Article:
MCI Levy, Wallumetta: a history of Ryde and its district, 1792–1945, self-published, Ryde, New South Wales, 1947

Megan Martin, A pictorial history of Ryde, Kingsclear Books, Alexandria, New South Wales, 1998

Kevin Shaw (ed), Historic Ryde: a guide to some significant heritage sites in the City of Ryde, Ryde District Historical Society, Ryde, New South Wales, 2002

PR Stephensen, The History and Description of Sydney Harbour, Rigby, Adelaide,
1966

Notes

[1] Philip Geeves, A Place of Pioneers: The Centenary History of the Municipality of Ryde, Ryde Municipal Council, Ryde, 1970, p 39

[2] Alex McAndrew, Putney on Parramatta: From Struggle Town to Peninsula Paradise, the author, Epping NSW, 2003, pp 3, 4, 13–32; Gregory Blaxell, 'The generals of Putney', Northern District Times, 2 April 2008, p 21

[3] Alex McAndrew, Putney on Parramatta: From Struggle Town to Peninsula Paradise, the author, Epping NSW, 2003, p 29–32

[4] Alex McAndrew, Putney on Parramatta: From Struggle Town to Peninsula Paradise, the author, Epping NSW, 2003, Putney subdivision map, p 30. It is also suggested in MCI Levy, Wallumetta: A History of Ryde and its District 1792–1945, the author, Ryde, 1947, p 21, that at this time, rowing on the Parramatta River was an internationally recognised event and names used on the Thames and associated with rowing were transported to New South Wales. Mortlake, with its long association with Putney and with rowing, would have probably taken its name about the same time.

[5] Alex McAndrew, Putney on Parramatta: From Struggle Town to Peninsula Paradise, the author, Epping NSW, 2003, Walker Estate subdivision map, p 37

[6] Gregory Blaxell, 'A hidden covenant saved the parkland', Northern District Times, 4 April 2007, pp 30–31; Alex McAndrew, Putney on Parramatta: From Struggle Town to Peninsula Paradise, the author, Epping NSW, 2003, p 37

[7] Alex McAndrew, Putney on Parramatta: From Struggle Town to Peninsula Paradise, the author, Epping NSW, 2003, p 31

[8] Alex McAndrew, Putney on Parramatta: From Struggle Town to Peninsula Paradise, the author, Epping NSW, 2003, p 50, map

[9] Graeme Andrews, Ferries of Sydney, Oxford University Press and Sydney University Press, Sydney, 1994, p 27

[10] Alex McAndrew, Putney on Parramatta: From Struggle Town to Peninsula Paradise, the author, Epping NSW, 2003, p 63

[11] Alex McAndrew, Putney on Parramatta: From Struggle Town to Peninsula Paradise, the author, Epping NSW, 2003, p 50

[12] David Keenan, The Ryde Line of the Sydney Tramways System, Transit Press Sydney Tramway Museum, Sutherland NSW, 1988, pp 9–28

[13] Gregory Blaxell, 'I remember Putney' (material supplied by Eileen Hutchings), Northern District Times, 11 June 2008, p 35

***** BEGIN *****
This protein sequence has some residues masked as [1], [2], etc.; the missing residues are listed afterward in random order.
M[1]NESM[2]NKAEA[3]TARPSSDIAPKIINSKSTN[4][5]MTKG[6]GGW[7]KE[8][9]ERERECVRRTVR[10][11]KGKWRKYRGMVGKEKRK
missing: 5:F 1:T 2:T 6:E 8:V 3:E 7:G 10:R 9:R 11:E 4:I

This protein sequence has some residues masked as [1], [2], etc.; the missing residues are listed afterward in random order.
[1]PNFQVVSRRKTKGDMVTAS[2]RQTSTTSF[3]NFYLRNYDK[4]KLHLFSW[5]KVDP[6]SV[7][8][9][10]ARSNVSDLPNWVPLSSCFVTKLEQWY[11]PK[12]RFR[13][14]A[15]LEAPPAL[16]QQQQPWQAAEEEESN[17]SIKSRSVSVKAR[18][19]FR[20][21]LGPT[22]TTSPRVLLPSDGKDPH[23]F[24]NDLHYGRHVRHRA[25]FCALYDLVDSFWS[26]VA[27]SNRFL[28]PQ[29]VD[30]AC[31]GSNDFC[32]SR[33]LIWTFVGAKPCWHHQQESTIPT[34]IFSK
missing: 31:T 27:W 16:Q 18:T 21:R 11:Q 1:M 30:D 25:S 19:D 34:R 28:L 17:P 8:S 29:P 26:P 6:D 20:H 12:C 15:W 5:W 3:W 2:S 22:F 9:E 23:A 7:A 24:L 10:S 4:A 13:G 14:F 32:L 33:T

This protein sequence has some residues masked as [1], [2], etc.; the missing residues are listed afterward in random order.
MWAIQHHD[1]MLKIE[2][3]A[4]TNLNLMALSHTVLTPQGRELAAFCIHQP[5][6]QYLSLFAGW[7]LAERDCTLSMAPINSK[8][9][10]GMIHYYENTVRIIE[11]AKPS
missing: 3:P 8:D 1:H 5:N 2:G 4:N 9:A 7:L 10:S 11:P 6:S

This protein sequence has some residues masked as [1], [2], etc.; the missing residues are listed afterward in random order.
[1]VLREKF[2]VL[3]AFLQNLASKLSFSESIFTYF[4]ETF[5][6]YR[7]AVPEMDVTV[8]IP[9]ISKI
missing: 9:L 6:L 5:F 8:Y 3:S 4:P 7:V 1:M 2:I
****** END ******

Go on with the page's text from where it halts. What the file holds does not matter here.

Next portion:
[14] Sandra Donovan, Concord and Ryde Sailing Club 50 years 1945–1995, Putney, Concord and Ryde Sailing Club Inc, 1995, p 30

[15] Gregory Blaxell, correspondence with Greg McDowell, Putney resident, June/July 2008. He spoke about the belly tanks used as canoes and his source of pocket money as a boy when he went to the tip and salvaged non-ferrous metal that he sold to the local scrap metal merchant, his father

[16] Megan Martin, A Pictorial History of Ryde, Kingsclear Books, Sydney, 1998, photograph and caption, p 50

[17] Megan Martin, A Pictorial History of Ryde, Kingsclear Books, Sydney, 1998, p 108

[18] Gregory Blaxell, 'Bill Fisher: Parramatta River boat builder', Afloat, June 2007, pp 20–25 and Gregory Blaxell, 'Bill Fisher: The end of a tradition', Afloat, July 2007, pp 22–27

[19] Gregory Blaxell, 'Gallant Ships' sad end', Northern District Times, 14 March 2007, p 26. The claim about these ships being the largest ever built in Australia was made in a newspaper photo and caption on 28 April 1920, newspaper unknown.

[20] W Stacey, (ed), A Basic History of Ryde 1792–1980, Ryde Historical Society, Ryde, 1981, p 12

[21] Philip Geeves, A Place of Pioneers: The Centenary History of the Municipality of Ryde, Ryde Municipal Council, Ryde, 1970 p 19

[22] Philip Geeves, A Place of Pioneers: The Centenary History of the Municipality of Ryde, Ryde Municipal Council, Ryde, 1970, p 42

[23] PR Stephensen, The History and Description of Sydney Harbour, Rigby, Adelaide, 1966, p 328

[24] Alex McAndrew, Putney on Parramatta: From Struggle Town to Peninsula Paradise, the author, Epping NSW, 2003, pp 52–54. See also Gregory Blaxell, 'Remnants of a hub for district', Northern District Times, 9 September 2008, pp 26–27

[25] Gregory Blaxell, 'Gentleman's residence', Northern District Times, 14 February 2007, p 20 and also Kevin Shaw (ed), Historic Ryde: A guide to some significant heritage sites in the City of Ryde, Ryde District Historical Society, Ryde, 2002, p 12